I moved the top bars - first to make room for the queen cage (took out one bar) and second to make room for the bees (took out about three bars). I brought two jars of sugar syrup and Boardman feeders to put in the hive - don't think I remembered to take pictures.
On the edge of the hive were these bees still left from the hive who was installed (swarm) and then absconded the next day. I sprayed them with sugar water.
The package still looks good after all of its travel. You can see in the picture below that there are very few dead bees on the bottom of the package. I also sprayed these girls with sugar syrup and they quieted down immediately.
I tacked the queen cage to the third bar in and replaced the top bar above it.
I then dumped the bees from the package into the top bar hive.
I had the camera on a tripod and didn't get a great picture.
I replaced all the top bars, pulled the cork out of the entry on the side of the hive, placed the package in front of the hive entry, returned the bricks to the top of the hive and crossed my fingers. The bees seemed to be orienting as I left.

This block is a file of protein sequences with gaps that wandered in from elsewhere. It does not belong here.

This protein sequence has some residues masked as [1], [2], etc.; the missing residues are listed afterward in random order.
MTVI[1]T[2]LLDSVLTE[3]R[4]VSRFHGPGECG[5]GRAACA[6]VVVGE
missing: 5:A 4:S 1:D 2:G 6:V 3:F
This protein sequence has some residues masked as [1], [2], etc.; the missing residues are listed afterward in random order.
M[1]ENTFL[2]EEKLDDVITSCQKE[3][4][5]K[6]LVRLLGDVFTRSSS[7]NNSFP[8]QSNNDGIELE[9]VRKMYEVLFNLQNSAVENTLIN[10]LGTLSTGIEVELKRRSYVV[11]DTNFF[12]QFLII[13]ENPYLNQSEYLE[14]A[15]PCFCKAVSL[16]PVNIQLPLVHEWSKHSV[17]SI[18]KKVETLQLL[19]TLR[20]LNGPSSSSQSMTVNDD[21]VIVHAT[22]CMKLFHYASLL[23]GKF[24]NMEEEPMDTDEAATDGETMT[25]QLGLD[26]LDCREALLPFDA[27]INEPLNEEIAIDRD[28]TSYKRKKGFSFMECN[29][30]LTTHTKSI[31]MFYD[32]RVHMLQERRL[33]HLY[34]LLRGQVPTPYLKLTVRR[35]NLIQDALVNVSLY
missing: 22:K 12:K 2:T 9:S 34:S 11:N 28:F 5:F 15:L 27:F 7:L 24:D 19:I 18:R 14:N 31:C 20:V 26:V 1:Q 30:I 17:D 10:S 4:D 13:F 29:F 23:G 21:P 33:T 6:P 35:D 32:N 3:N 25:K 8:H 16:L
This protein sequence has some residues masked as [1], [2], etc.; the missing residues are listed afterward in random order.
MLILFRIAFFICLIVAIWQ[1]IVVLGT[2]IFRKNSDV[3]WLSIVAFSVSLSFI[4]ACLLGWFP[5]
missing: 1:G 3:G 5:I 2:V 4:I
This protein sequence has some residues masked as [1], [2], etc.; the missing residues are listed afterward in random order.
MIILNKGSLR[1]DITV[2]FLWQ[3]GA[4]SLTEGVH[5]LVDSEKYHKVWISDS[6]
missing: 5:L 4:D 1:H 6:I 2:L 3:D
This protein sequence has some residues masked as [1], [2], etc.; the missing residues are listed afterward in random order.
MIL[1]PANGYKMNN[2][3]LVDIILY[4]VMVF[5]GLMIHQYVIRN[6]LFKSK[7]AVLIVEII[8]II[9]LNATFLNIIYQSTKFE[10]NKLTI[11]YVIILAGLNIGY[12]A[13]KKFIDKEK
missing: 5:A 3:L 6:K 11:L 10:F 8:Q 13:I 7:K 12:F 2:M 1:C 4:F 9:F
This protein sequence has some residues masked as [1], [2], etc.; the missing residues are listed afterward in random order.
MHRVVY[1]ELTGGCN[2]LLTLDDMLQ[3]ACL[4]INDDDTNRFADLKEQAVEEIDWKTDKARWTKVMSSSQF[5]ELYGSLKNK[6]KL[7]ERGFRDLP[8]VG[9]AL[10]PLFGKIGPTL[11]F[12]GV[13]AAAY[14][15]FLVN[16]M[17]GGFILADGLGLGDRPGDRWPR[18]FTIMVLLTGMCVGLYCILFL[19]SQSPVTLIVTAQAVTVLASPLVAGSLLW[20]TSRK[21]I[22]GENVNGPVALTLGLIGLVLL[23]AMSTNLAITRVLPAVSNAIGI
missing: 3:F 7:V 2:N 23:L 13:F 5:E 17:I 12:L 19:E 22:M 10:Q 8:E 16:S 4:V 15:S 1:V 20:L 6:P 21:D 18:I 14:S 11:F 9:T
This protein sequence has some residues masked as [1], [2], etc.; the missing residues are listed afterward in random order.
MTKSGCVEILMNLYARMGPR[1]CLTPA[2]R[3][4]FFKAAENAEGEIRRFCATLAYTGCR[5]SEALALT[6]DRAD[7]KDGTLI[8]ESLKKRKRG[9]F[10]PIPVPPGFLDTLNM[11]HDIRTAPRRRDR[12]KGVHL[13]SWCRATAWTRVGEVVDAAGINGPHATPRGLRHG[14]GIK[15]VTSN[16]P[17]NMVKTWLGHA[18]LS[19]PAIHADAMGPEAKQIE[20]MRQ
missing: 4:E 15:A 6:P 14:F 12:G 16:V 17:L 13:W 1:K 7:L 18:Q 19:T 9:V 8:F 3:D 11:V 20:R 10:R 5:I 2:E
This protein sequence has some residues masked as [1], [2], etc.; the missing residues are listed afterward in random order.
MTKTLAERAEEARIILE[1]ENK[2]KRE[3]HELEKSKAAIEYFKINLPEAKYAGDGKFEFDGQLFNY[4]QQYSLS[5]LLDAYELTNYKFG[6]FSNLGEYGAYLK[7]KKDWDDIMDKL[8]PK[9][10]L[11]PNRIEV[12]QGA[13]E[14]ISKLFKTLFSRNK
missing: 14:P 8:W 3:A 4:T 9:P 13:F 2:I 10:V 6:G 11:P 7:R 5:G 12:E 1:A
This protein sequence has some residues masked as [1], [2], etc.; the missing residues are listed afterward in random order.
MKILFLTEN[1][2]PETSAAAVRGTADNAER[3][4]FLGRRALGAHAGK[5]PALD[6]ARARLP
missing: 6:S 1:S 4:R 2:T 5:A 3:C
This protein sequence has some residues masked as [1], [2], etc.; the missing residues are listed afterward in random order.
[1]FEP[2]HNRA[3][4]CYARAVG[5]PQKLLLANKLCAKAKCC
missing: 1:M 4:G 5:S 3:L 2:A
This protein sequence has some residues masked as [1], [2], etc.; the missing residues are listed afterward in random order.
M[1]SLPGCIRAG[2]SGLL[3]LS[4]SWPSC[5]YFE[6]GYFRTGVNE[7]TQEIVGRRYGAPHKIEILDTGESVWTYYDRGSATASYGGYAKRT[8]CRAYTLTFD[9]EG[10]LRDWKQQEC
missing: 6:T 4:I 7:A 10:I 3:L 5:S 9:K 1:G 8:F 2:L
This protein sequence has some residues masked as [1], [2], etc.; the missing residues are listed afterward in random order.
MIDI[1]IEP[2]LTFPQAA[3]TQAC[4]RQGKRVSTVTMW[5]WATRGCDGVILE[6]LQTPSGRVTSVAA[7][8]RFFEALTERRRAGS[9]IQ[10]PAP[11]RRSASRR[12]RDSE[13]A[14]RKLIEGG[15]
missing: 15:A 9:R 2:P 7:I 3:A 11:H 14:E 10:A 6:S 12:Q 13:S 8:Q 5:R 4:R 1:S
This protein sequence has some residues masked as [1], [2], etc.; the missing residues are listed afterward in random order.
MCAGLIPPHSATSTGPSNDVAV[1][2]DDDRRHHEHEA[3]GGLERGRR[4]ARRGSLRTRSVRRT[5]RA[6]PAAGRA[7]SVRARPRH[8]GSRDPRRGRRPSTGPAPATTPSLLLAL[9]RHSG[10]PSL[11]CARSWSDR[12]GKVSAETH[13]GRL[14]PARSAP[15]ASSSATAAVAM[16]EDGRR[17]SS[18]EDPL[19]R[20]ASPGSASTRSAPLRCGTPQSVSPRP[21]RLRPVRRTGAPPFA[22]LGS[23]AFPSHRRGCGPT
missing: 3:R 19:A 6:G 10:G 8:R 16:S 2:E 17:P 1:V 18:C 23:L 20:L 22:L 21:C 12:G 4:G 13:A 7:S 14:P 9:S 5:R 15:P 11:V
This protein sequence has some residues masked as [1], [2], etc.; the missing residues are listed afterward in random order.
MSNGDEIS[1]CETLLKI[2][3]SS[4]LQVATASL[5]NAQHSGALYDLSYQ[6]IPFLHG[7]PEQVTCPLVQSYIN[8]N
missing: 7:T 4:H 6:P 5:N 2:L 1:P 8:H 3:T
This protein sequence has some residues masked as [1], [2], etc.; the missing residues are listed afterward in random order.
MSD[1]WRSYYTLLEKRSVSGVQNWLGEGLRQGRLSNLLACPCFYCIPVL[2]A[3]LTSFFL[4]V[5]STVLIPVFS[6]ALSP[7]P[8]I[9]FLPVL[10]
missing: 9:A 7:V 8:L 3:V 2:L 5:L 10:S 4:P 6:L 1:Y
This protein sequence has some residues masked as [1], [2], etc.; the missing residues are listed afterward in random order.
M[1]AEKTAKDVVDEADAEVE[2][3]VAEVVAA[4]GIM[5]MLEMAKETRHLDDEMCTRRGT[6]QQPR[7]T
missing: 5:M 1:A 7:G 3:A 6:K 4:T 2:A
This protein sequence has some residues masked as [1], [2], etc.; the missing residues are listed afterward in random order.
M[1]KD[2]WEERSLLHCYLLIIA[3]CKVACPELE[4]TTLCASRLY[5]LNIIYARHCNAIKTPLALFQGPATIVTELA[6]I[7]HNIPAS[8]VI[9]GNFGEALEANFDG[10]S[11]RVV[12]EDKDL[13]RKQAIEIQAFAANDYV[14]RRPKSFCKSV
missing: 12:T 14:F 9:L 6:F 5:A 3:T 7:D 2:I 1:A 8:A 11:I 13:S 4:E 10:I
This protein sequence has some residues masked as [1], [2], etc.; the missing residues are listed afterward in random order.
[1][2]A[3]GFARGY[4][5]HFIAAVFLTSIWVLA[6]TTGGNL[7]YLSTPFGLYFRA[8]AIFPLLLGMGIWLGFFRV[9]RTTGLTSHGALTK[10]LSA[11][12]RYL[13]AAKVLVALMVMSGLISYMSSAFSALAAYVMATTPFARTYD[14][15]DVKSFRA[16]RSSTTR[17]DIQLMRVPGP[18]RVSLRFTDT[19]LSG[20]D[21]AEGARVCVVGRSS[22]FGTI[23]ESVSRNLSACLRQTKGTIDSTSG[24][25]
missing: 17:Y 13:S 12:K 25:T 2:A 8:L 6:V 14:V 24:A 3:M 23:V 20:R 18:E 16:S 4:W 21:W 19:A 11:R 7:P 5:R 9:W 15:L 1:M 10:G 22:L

I've installed nucs and swarms, but these were my first package installs. It was so easy. I know it's a bunch of bees who aren't sisters and who aren't related to the queen, but they seemed happy, nonetheless. We'll see what Paul Harvey used to call "The Rest of the Story." I hope it's a good one.
Don's bees seemed quite wonderful, the installs went well, and the bees seemed glad to be in the spaces both at Rabun County and in East Atlanta. I have a lot of hope for both of these hives.